But Nolan, or maybe it’s Ledger, gets the Joker right. The Joker is the key—that’s why he appears in so many of the great comics during the series’ rebirth. The relationship between Batman and Joker is the reason anyone gives a single shit about Batman today. The Joker asks the question at the heart of Batman’s origin (his parents are shot dead in a robbery, in case you didn’t know) and his lifelong self-doubt: how can we know if our violence is just? That is Batman’s epistemological struggle, and encounters with the Joker are about the madness that the law must pass through while enforcing itself violently. That’s it. That’s Batman, and Joker is the key to understanding it. If you take away the agony and doubt of doing violent justice, then it’s true that all you have is a guy in tights beating up thugs. You have George Zimmerman as seen by Ted Nugent— an ideological simpleton, an abuser empowered by the status quo.
This is why Miller ends with the Superman fight. Batman’s ultimate struggle is not to prevent the descent into anarchist violence, as in Nolan’s sequence, or even to overcome his own doubt about whether he’s just a violent psychopath born with a silver spoon. Overcoming Joker, for Miller and for Nolan, requires that he accept that they are two sides of the same coin—and Nolan does well to include Two Face as the embodiment of that self-knowledge. In the middle of both series Batman looks into the abyss and survives. The Batman coming out of that trial has a different task: to make those who would do violence in the name of justice suffer the hideousness of their existence. And that is a lesson he will teach Superman, and the government of the U.S., by any means necessary.
/// I originally included that rhetorical nod to Malcolm X to raise a specific example in American history of the ambivalence of violence as justice, but after seeing the way white people have gone wild appropriating MLK the last few days I feel like maybe I should leave it out. But here’s the point I was trying to make subtly and will now make explicit: if Batman was black— a rich black man riding around in a really nice car beating the shit out of white teens for doing the violence they are taught they are entitled to do— white America would not think of him as a superhero with psychological depth but as a terrorist. I mean they already try to smear Kanye as a delinquent dad for doing his damn job, and there’s nothing more dadly than doing your damn job. My view, which I’ve said before, is that terrorism is a value neutral description and it is the purpose for which it is being used that is the object of moral judgment. I decided to leave it in as a prompt to consider the question, what if Batman was black? ////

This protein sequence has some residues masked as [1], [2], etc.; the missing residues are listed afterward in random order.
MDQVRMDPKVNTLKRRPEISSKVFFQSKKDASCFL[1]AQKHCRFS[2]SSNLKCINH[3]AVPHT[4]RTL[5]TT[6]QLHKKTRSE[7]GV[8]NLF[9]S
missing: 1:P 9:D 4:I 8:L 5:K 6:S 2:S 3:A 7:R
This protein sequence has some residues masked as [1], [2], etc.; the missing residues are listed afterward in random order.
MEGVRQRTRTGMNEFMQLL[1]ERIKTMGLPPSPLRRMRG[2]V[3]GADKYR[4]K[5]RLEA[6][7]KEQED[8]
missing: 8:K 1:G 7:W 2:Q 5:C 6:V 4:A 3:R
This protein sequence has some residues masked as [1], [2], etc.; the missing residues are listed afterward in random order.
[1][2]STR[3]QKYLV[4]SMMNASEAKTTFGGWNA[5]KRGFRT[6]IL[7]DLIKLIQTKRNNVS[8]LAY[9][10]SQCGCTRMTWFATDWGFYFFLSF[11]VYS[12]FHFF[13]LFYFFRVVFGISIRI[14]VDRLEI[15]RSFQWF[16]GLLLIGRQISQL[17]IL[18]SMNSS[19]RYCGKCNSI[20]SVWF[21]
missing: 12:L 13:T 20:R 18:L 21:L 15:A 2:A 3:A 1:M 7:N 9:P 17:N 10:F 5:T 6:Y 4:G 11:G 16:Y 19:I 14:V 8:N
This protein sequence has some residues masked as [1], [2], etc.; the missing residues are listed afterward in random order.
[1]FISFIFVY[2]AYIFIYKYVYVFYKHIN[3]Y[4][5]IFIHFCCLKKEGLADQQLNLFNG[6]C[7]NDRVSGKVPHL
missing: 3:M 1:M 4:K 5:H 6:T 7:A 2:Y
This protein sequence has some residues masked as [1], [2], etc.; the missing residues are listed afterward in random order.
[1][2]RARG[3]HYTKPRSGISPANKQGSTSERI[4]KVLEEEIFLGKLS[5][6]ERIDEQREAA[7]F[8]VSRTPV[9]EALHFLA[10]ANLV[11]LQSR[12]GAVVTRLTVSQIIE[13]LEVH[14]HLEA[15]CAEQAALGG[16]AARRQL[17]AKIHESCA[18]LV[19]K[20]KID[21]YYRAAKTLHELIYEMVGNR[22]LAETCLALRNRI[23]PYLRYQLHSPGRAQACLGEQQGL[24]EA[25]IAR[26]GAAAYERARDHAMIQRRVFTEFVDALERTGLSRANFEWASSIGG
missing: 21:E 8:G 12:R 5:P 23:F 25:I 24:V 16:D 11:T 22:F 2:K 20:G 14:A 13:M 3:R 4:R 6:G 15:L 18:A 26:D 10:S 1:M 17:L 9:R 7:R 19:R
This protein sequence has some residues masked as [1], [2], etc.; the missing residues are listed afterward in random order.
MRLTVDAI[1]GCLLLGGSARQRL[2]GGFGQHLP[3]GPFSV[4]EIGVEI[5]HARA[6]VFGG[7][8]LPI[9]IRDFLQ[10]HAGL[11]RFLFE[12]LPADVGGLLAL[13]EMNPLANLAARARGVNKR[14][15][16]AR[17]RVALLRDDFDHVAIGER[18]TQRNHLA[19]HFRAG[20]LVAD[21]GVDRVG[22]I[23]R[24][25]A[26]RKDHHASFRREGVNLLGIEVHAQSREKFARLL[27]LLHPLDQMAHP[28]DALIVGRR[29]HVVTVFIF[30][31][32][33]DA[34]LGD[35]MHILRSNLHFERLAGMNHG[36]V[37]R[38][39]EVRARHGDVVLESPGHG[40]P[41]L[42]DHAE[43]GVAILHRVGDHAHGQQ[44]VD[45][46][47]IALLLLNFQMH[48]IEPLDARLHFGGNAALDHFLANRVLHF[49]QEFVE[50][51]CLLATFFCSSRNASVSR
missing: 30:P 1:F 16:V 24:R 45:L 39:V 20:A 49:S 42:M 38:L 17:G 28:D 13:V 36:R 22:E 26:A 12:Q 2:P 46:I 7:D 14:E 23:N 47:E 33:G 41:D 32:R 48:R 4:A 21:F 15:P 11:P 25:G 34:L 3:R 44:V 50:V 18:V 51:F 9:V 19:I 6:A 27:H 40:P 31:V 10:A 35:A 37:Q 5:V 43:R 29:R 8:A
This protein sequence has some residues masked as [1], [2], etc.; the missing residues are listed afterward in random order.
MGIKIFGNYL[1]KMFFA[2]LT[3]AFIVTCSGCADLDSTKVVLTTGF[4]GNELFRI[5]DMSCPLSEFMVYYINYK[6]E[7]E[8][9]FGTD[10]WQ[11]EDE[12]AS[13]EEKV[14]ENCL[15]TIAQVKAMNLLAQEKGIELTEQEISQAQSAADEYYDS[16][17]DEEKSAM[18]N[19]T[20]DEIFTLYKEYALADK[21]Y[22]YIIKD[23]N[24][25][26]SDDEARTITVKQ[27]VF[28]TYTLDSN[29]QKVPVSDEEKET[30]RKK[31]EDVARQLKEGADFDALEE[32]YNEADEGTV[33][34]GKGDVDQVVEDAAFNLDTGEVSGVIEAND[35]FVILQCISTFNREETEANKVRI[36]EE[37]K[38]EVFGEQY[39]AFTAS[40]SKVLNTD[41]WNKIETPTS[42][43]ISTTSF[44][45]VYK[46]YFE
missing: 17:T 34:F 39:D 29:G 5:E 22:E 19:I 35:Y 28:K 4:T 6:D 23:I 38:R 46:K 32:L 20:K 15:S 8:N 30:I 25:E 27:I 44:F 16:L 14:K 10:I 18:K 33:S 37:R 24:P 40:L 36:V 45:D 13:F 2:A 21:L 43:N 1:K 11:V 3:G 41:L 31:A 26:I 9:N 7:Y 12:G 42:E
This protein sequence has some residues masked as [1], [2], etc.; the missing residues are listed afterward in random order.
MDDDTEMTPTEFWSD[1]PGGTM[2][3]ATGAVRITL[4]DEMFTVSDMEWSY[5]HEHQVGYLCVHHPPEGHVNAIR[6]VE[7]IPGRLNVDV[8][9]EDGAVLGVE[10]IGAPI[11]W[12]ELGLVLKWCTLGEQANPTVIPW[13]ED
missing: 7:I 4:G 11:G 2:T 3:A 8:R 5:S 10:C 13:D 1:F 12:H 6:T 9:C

My point here is not that Christopher Nolan presents a reactionary version of Dark Knight Returns, although I’m also saying that, but to show how Batman is a nexus for important, timely shit. I’ve only been talking about one comic arc. There’s still Year One and The Killing Joke and Arkham Asylum and Gates of Gotham lots more, all of which start from the premise that they need to present a psychologically driven narrative about a billionaire fighting crime with brute force—which is insane, but is also literally America. (You know what else is both comically and tragically ludicrous: everything). Each writer or artist to contribute knows they are joining a conversation in progress where they need to bring something new while being mindful of responding to what’s already been said. (I mean, there are shitty Batman comics too but that doesn’t invalidate the good ones).
Of course, it’s not like Batman is the only game in town for talking about the state and madness and violence. I’m not trying to say Batman is a gospel, perfect and universal—the Batman universe tends to be assume white men are the drivers of history—but that Batman is a tradition for a critique of violence using the terms I think matter. When it fails, as it must, as it is obsessed with doing, it provides a narrative and visual language for reflecting on its failures. My investment in Batman is part historical accident, like anyone who finds themselves born into a tradition, and part out of respect for the quality and relevance of that tradition. So when there’s some news about an addition to the Batman universe, you’re goddam right I want to talk about its possible implications. I want to talk about everything Batman has to say.